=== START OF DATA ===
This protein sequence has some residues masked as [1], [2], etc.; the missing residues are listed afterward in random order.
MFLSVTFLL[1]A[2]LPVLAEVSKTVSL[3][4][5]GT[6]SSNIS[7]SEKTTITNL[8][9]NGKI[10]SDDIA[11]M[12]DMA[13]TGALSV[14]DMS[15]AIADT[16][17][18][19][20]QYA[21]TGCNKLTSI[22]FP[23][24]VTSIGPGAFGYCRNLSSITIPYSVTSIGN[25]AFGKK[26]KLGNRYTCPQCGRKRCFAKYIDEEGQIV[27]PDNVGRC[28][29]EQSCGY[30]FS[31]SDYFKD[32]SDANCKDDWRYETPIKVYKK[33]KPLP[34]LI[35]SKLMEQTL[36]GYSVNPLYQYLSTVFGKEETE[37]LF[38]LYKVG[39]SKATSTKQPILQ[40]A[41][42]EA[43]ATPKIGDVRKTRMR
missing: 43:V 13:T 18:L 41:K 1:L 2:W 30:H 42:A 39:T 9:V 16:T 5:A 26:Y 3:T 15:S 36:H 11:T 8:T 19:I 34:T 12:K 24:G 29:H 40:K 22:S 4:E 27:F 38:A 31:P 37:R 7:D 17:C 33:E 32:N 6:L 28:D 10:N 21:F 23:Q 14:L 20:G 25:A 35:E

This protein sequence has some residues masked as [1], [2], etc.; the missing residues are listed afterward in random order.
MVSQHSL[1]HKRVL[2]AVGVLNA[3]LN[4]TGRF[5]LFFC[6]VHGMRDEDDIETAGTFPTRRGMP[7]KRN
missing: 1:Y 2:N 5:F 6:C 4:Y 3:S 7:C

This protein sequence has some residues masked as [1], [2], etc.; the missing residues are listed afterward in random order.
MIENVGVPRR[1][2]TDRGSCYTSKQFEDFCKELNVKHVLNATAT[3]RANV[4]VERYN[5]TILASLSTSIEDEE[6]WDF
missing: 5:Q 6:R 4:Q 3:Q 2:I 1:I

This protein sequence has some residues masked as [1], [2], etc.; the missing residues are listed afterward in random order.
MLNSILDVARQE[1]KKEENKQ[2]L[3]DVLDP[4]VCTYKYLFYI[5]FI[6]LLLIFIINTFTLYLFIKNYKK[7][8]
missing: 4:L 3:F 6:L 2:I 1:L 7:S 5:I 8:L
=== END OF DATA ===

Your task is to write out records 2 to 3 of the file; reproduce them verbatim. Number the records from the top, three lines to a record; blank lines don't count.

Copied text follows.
This protein sequence has some residues masked as [1], [2], etc.; the missing residues are listed afterward in random order.
MVSQHSL[1]HKRVL[2]AVGVLNA[3]LN[4]TGRF[5]LFFC[6]VHGMRDEDDIETAGTFPTRRGMP[7]KRN
missing: 1:Y 2:N 5:F 6:C 4:Y 3:S 7:C

This protein sequence has some residues masked as [1], [2], etc.; the missing residues are listed afterward in random order.
MIENVGVPRR[1][2]TDRGSCYTSKQFEDFCKELNVKHVLNATAT[3]RANV[4]VERYN[5]TILASLSTSIEDEE[6]WDF
missing: 5:Q 6:R 4:Q 3:Q 2:I 1:I